MICHEL MARTIN, HOST:
Now we'd just like to give you a brief update on our Women in Tech series. All this month we've been talking to women entrepreneurs, innovators, coders and engineers about their work. We've been talking about why women still represent a small fraction of science and tech workers in America and, frankly, around the world. To that end, women innovators from around the world have been sharing about a day in their lives on Twitter using the hashtag #NPRWIT. And women in tech are taking notice.
The series even caught the attention of philanthropist Melinda Gates. She weighed in tweeting, quote, are you following @TellMeMoreNPR's #NPRWIT conversation? Great look inside the lives of innovative women. But the conversations aren't just happening online. Elena Rodriguez Falcon of the University of Sheffield joined us on air and told us it's never too early to get girls interested in tech.
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RODRIGUEZ FALCON: We can even start earlier than primary school. We can start at home. Changing popular TV shows, literature, children's books where social constructs are not so defined. For example, when you read a book to your children that is full of social constructs that define a girl will be a nurse and a boy will be a firefighter, for example. I think popular culture is very import.
MARTIN: We're also looking at what it takes to get women into leadership roles in STEM fields - once again, that's science, technology, engineering and math. We've heard that when women do make it to higher levels they often have to deal with negative stereotypes of being too bossy. There's even a Ban Bossy campaign started by Facebook chief operating officer Sheryl Sandberg to change the perceptions of assertive women. We asked Nigeria's finance minister, Ngozi Okonjo-Iweala, who has a doctorate from MIT and is the former managing director of the World Bank, what she thought about the campaign and the perception that assertive women are seen as bossy.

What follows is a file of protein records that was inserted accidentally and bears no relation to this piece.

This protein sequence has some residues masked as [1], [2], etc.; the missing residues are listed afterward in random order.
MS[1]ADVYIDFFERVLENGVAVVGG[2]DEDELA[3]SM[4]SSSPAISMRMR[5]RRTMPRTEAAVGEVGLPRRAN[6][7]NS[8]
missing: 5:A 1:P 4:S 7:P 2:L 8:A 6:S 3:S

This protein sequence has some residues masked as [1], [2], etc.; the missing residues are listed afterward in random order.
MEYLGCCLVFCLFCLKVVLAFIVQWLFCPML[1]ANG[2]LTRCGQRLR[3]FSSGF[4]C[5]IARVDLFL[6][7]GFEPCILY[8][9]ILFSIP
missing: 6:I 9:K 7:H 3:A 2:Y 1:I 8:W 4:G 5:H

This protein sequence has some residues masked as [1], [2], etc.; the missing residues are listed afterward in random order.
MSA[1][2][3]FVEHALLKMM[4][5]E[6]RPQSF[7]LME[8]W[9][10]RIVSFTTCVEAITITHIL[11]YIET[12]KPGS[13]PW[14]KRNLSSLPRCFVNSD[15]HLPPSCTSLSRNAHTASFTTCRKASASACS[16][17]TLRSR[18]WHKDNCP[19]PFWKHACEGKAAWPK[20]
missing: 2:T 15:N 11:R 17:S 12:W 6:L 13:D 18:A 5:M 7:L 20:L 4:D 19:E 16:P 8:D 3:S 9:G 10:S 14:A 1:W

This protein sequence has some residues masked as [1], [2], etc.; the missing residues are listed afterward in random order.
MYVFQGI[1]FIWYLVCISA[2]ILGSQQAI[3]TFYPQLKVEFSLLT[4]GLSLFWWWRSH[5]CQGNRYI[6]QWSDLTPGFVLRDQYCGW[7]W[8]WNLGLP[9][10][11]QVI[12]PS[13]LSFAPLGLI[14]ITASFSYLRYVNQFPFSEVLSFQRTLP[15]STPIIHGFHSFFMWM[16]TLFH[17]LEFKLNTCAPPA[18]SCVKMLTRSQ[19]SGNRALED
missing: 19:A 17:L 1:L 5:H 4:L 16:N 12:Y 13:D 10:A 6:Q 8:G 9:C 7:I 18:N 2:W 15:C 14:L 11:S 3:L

NGOZI OKONJO-IWEALA: I think if you know your facts and you know what you're shooting for, and you can bring your team in to help you deliver, you know, instill confidence in your team as well at the time you're doing this, then you will not be seen as bossy.
MARTIN: Regardless of where or how you come to the conversation about women in tech, some of the best advice we've heard so far came from Natalia Oberti Noguera of Pipeline fellowship. That's an organization that helps people become investors. Here's what she had to say.
NATALIA OBERTI NOGUERA: If you don't have a seat at the table, bring your own chair.
MARTIN: We're going to continue our series throughout March for Women's History Month. Next week, we'll hear from our panel of parents about fostering a love of science and technology in their daughters and building their confidence - if you can't wait that long, you can join the conversation now and throughout the month on Twitter using the hashtag #NPRWIT. To hear our previous conversations and see highlights from our Twitter conversations so far, just visit us online at NPR.org/tellmemore. Transcript provided by NPR, Copyright NPR.